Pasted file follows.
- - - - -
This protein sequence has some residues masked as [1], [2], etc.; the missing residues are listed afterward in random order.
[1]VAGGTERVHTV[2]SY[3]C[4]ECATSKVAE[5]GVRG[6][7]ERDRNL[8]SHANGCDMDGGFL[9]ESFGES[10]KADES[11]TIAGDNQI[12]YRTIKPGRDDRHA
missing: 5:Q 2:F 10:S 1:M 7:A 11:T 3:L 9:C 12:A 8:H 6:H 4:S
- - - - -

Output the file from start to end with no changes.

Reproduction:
This protein sequence has some residues masked as [1], [2], etc.; the missing residues are listed afterward in random order.
[1]VAGGTERVHTV[2]SY[3]C[4]ECATSKVAE[5]GVRG[6][7]ERDRNL[8]SHANGCDMDGGFL[9]ESFGES[10]KADES[11]TIAGDNQI[12]YRTIKPGRDDRHA
missing: 5:Q 2:F 10:S 1:M 7:A 11:T 3:L 9:C 12:A 8:H 6:H 4:S